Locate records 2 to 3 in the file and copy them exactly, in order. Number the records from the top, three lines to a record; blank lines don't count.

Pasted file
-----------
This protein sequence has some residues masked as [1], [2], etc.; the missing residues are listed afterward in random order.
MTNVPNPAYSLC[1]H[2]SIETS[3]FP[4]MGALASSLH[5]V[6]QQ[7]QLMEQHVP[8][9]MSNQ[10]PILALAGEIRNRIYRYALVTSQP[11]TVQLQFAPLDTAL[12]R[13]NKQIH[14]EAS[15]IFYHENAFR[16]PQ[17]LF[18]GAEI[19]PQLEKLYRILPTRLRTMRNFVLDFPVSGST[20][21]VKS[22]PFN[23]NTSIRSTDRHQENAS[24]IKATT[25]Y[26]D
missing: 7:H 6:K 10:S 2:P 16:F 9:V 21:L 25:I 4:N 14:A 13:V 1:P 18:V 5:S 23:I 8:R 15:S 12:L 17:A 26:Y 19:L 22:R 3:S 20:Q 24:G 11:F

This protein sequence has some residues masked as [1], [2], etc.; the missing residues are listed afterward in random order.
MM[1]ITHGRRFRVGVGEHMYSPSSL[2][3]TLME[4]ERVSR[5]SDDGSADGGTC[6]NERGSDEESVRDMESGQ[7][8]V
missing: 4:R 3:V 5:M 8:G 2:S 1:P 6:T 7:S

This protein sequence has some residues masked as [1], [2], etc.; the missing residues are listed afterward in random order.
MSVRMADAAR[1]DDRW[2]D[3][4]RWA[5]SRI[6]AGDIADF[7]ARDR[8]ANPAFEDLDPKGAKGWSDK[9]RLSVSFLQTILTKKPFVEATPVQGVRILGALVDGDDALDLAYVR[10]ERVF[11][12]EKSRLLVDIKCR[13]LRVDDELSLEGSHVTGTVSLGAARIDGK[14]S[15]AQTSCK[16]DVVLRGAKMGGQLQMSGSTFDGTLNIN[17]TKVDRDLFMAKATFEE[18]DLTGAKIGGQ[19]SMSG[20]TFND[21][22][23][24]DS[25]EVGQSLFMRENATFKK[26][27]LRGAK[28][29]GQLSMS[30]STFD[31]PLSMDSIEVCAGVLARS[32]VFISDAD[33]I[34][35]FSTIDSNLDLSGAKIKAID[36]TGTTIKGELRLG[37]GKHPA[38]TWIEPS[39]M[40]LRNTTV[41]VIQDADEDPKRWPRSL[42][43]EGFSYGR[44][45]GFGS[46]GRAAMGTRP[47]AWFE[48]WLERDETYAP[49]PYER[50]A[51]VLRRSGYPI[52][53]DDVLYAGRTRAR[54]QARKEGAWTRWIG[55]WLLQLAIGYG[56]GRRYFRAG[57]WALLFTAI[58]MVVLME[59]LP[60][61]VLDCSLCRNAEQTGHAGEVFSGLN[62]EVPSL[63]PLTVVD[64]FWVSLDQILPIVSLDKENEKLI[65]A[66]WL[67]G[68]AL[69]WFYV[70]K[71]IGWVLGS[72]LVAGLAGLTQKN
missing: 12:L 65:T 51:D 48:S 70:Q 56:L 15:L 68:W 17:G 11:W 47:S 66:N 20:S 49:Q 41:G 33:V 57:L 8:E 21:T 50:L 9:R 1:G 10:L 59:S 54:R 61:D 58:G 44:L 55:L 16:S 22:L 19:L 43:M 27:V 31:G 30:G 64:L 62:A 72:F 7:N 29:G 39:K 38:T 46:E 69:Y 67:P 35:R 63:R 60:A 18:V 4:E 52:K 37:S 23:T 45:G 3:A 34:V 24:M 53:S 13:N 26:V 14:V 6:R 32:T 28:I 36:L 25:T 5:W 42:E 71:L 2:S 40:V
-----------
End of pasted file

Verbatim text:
This protein sequence has some residues masked as [1], [2], etc.; the missing residues are listed afterward in random order.
MM[1]ITHGRRFRVGVGEHMYSPSSL[2][3]TLME[4]ERVSR[5]SDDGSADGGTC[6]NERGSDEESVRDMESGQ[7][8]V
missing: 4:R 3:V 5:M 8:G 2:S 1:P 6:T 7:S

This protein sequence has some residues masked as [1], [2], etc.; the missing residues are listed afterward in random order.
MSVRMADAAR[1]DDRW[2]D[3][4]RWA[5]SRI[6]AGDIADF[7]ARDR[8]ANPAFEDLDPKGAKGWSDK[9]RLSVSFLQTILTKKPFVEATPVQGVRILGALVDGDDALDLAYVR[10]ERVF[11][12]EKSRLLVDIKCR[13]LRVDDELSLEGSHVTGTVSLGAARIDGK[14]S[15]AQTSCK[16]DVVLRGAKMGGQLQMSGSTFDGTLNIN[17]TKVDRDLFMAKATFEE[18]DLTGAKIGGQ[19]SMSG[20]TFND[21][22][23][24]DS[25]EVGQSLFMRENATFKK[26][27]LRGAK[28][29]GQLSMS[30]STFD[31]PLSMDSIEVCAGVLARS[32]VFISDAD[33]I[34][35]FSTIDSNLDLSGAKIKAID[36]TGTTIKGELRLG[37]GKHPA[38]TWIEPS[39]M[40]LRNTTV[41]VIQDADEDPKRWPRSL[42][43]EGFSYGR[44][45]GFGS[46]GRAAMGTRP[47]AWFE[48]WLERDETYAP[49]PYER[50]A[51]VLRRSGYPI[52][53]DDVLYAGRTRAR[54]QARKEGAWTRWIG[55]WLLQLAIGYG[56]GRRYFRAG[57]WALLFTAI[58]MVVLME[59]LP[60][61]VLDCSLCRNAEQTGHAGEVFSGLN[62]EVPSL[63]PLTVVD[64]FWVSLDQILPIVSLDKENEKLI[65]A[66]WL[67]G[68]AL[69]WFYV[70]K[71]IGWVLGS[72]LVAGLAGLTQKN
missing: 12:L 65:T 51:D 48:S 70:Q 56:L 15:L 68:W 17:G 11:W 47:S 66:N 20:S 49:Q 41:G 33:V 57:L 8:E 21:T 50:L 9:R 1:G 10:L 59:S 54:R 61:D 58:G 44:L 55:L 16:S 22:L 19:L 43:M 27:V 31:G 30:G 64:L 62:A 72:F 7:N 29:G 39:K 38:T 46:E 69:Y 67:P 35:R 63:R 60:A 18:V 4:E 52:K 37:S 23:T 45:G 3:A 34:V 24:M 53:S 13:N 26:V 14:V 6:R 32:T 28:I 36:L 25:T 5:W 42:E 71:L 2:S 40:V